In her 2017 Internet Trends report, KPCB partner Mary Meeker called out a quote from Ben Silbermann, CEO of visual bookmarking tool Pinterest: "A lot of the future of search is going to be about pictures instead of keywords."
This particular slide in Meeker’s hotly anticipated annual report is perhaps the biggest moment yet for visual search, which has arguably been the redheaded stepchild of non-text-based search to date – at least insofar as voice search has commanded the headlines. And yet visual search is poised to have just as big of an impact on the search industry. And without making the garish move of dubbing 2017 the Year of Visual Search, we can say in good conscience that visual search’s moment is coming. Soon.
Bing Visual Search
Take Bing – perhaps a redheaded stepchild in its own right – for example. Just one day after Meeker’s report was released, Bing announced Bing Visual Search, in which it said it wants to “connect your camera to a deep search experience”.
Bing said it introduced an image search capability several years ago so users could specify an entire image as a search query, but now they can also search for objects in web-based images or photos they have taken themselves.
Bing uses the example of a user searching for home décor and who wants to drill down to find out where he or she can purchase a chandelier from a particularly compelling image. To do so, users click on a magnifying glass in the top left of the image to access a visual search box and then drag the box around the object of interest.
“Every time you adjust the visual search box, Bing instantly runs a visual search using the selected portion of the image as the query,” the platform said. “We realize that many Bing image search users may be shopping for items they see in the image or a similar product. We automatically detect the shopping intent and, in addition to regular image search, we also run a product search to find matching products.”
That means users ready to pull the proverbial trigger can then click on the chandelier they want, pick a merchant and make the purchase.
“Visual search is in its infancy, and we are aware of cases where there is still room for improvement,” Bing added. “For example, you may need to tweak your visual search box to fully capture the object of interest to get the best results.”
Battle of the Lenses
Pinterest launched its own visual search tool, Lens, in beta in March. This allows users to point at an object and “see what ideas it turns up” on the platform. Consumers can also use photos from their camera rolls to search.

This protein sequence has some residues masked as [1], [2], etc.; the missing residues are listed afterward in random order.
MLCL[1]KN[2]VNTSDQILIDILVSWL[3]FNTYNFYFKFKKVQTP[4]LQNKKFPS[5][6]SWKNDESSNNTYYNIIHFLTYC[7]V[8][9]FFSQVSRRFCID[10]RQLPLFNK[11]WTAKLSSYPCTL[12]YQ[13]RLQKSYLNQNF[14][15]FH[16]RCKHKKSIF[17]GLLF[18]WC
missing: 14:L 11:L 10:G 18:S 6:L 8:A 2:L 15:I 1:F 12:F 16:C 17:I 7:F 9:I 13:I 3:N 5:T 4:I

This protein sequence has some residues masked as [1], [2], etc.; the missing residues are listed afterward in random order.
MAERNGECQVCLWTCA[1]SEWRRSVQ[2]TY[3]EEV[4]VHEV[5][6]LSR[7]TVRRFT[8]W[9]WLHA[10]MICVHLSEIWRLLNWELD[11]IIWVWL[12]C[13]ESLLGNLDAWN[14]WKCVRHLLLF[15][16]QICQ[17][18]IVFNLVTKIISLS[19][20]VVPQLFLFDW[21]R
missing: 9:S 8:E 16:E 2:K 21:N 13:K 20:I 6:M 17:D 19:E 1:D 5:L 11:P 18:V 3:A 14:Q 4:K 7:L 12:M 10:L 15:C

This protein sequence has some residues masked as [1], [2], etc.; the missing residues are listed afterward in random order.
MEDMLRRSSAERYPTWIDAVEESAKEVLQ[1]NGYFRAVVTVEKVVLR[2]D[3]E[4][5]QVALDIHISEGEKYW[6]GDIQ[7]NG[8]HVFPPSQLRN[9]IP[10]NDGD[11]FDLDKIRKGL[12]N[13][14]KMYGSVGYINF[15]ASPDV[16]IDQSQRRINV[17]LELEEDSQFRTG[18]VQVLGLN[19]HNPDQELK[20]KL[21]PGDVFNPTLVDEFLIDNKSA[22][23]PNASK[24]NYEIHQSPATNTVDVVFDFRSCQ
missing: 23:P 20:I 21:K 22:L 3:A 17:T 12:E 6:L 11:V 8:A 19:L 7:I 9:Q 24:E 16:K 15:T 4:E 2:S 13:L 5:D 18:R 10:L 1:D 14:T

And, after an update in May, consumers can use Lens to search for multiple objects.
In other words, Pinterest users can take images of real world products and find visually similar products on the platform – and potentially even buy them.
That means consumers can point Google Lens at an object in front of them and the “smartphone camera won’t just see what you see, but will also understand what you see to help you take action,” Google said.
“You’ll be able to learn more about things around you, and even take action based on your surroundings, while you’re in a conversation with your Assistant,” Google added in a blog post. “If you see a marquee for your favorite band, you can hold up your Assistant, tap the Lens icon and get information on the band, tickets and more.”
In-app image search from Amazon
According to a rep, Amazon first launched a visual-search-like capability called Amazon Remembers in June 2009 for books, CDs and DVDs. Since then, it has added recognition for additional objects. In fact, for holiday 2016, Amazon said in a press release (http://phx.corporate-ir.net/phoenix.zhtml?c=176060&p=irol-newsArticle&ID=2217692), “Previously limited to barcodes and a few types of products, customers can now use the camera icon to search for almost anything. For example, point the camera at a pair of boots and the app will pull up a list of similar items.”
Speaking of visual search broadly, Malte Landwehr, senior product marketing manager at SEO and content marketing platform Searchmetrics, added, "With a few improvements to image recognition algorithms and better smartphone cameras, we will soon be able to take a picture of a stranger’s outfit and buy the same clothes instantly."
A long-ish time coming…
Development in visual search shouldn’t come as much of a surprise.